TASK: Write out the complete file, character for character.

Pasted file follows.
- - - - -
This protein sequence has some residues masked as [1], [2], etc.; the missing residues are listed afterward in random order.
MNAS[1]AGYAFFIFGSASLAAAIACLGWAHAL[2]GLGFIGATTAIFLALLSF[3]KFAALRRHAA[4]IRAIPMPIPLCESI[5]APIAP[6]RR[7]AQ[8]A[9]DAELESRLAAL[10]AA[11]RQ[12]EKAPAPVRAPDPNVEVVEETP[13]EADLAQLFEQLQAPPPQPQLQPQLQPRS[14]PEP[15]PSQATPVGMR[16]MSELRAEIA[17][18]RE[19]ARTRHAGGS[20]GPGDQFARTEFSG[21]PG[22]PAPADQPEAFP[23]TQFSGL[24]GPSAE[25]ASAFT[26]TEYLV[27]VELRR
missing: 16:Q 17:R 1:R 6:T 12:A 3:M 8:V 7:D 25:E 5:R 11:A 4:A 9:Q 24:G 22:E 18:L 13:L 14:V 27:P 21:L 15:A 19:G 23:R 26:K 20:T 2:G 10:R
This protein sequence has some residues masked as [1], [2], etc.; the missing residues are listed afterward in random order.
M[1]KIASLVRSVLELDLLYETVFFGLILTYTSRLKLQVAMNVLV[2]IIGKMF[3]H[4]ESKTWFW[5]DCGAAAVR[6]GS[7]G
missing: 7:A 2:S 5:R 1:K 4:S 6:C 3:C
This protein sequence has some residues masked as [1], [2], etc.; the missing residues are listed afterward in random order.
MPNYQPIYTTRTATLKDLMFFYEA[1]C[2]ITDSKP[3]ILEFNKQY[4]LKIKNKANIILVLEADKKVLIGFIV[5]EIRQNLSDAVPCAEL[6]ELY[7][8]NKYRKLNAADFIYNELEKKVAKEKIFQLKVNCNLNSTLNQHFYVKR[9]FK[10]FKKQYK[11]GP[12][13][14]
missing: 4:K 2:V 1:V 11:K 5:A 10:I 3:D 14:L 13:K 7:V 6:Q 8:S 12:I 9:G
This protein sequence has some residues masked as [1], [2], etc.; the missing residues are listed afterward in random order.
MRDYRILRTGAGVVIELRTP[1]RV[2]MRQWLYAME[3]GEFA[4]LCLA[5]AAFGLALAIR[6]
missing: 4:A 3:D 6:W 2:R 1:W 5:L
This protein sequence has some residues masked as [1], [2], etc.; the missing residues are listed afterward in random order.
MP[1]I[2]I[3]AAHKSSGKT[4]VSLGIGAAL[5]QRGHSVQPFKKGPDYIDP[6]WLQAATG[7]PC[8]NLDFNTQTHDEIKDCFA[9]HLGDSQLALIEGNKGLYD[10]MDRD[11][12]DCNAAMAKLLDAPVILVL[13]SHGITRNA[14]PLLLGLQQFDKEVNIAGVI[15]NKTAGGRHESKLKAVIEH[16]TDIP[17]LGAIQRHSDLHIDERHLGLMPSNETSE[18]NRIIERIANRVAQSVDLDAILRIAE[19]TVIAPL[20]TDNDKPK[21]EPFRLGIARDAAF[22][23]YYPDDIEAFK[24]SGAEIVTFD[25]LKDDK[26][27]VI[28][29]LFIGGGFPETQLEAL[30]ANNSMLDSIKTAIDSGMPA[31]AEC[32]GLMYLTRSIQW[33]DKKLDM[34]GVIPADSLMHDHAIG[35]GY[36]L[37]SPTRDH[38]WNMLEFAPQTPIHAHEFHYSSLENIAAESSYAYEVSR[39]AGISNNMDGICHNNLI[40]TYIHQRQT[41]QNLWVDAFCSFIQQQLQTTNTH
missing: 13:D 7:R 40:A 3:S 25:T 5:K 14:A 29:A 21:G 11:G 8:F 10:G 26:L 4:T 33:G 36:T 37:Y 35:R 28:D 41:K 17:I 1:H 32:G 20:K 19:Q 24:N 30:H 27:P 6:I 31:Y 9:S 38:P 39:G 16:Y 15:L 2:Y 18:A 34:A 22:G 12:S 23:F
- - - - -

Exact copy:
This protein sequence has some residues masked as [1], [2], etc.; the missing residues are listed afterward in random order.
MNAS[1]AGYAFFIFGSASLAAAIACLGWAHAL[2]GLGFIGATTAIFLALLSF[3]KFAALRRHAA[4]IRAIPMPIPLCESI[5]APIAP[6]RR[7]AQ[8]A[9]DAELESRLAAL[10]AA[11]RQ[12]EKAPAPVRAPDPNVEVVEETP[13]EADLAQLFEQLQAPPPQPQLQPQLQPRS[14]PEP[15]PSQATPVGMR[16]MSELRAEIA[17][18]RE[19]ARTRHAGGS[20]GPGDQFARTEFSG[21]PG[22]PAPADQPEAFP[23]TQFSGL[24]GPSAE[25]ASAFT[26]TEYLV[27]VELRR
missing: 16:Q 17:R 1:R 6:T 12:A 3:M 8:V 7:D 25:E 5:R 11:A 4:A 9:Q 24:G 22:E 18:L 13:L 14:V 27:P 21:L 15:A 19:G 23:R 26:K 20:T 2:G 10:R
This protein sequence has some residues masked as [1], [2], etc.; the missing residues are listed afterward in random order.
M[1]KIASLVRSVLELDLLYETVFFGLILTYTSRLKLQVAMNVLV[2]IIGKMF[3]H[4]ESKTWFW[5]DCGAAAVR[6]GS[7]G
missing: 7:A 2:S 5:R 1:K 4:S 6:C 3:C
This protein sequence has some residues masked as [1], [2], etc.; the missing residues are listed afterward in random order.
MPNYQPIYTTRTATLKDLMFFYEA[1]C[2]ITDSKP[3]ILEFNKQY[4]LKIKNKANIILVLEADKKVLIGFIV[5]EIRQNLSDAVPCAEL[6]ELY[7][8]NKYRKLNAADFIYNELEKKVAKEKIFQLKVNCNLNSTLNQHFYVKR[9]FK[10]FKKQYK[11]GP[12][13][14]
missing: 4:K 2:V 1:V 11:K 5:A 10:I 3:D 14:L 13:K 7:V 6:Q 8:S 12:I 9:G
This protein sequence has some residues masked as [1], [2], etc.; the missing residues are listed afterward in random order.
MRDYRILRTGAGVVIELRTP[1]RV[2]MRQWLYAME[3]GEFA[4]LCLA[5]AAFGLALAIR[6]
missing: 4:A 3:D 6:W 2:R 1:W 5:L
This protein sequence has some residues masked as [1], [2], etc.; the missing residues are listed afterward in random order.
MP[1]I[2]I[3]AAHKSSGKT[4]VSLGIGAAL[5]QRGHSVQPFKKGPDYIDP[6]WLQAATG[7]PC[8]NLDFNTQTHDEIKDCFA[9]HLGDSQLALIEGNKGLYD[10]MDRD[11][12]DCNAAMAKLLDAPVILVL[13]SHGITRNA[14]PLLLGLQQFDKEVNIAGVI[15]NKTAGGRHESKLKAVIEH[16]TDIP[17]LGAIQRHSDLHIDERHLGLMPSNETSE[18]NRIIERIANRVAQSVDLDAILRIAE[19]TVIAPL[20]TDNDKPK[21]EPFRLGIARDAAF[22][23]YYPDDIEAFK[24]SGAEIVTFD[25]LKDDK[26][27]VI[28][29]LFIGGGFPETQLEAL[30]ANNSMLDSIKTAIDSGMPA[31]AEC[32]GLMYLTRSIQW[33]DKKLDM[34]GVIPADSLMHDHAIG[35]GY[36]L[37]SPTRDH[38]WNMLEFAPQTPIHAHEFHYSSLENIAAESSYAYEVSR[39]AGISNNMDGICHNNLI[40]TYIHQRQT[41]QNLWVDAFCSFIQQQLQTTNTH
missing: 13:D 7:R 40:A 3:S 25:T 5:K 14:A 29:A 21:G 11:G 8:F 10:G 26:L 4:T 33:G 36:T 37:Y 35:R 28:D 41:K 17:I 1:H 32:G 20:K 19:Q 24:N 30:H 27:P 6:I 31:Y 9:S 38:P 39:G 16:Y 15:L 2:Y 18:A 34:A 22:G 12:S 23:F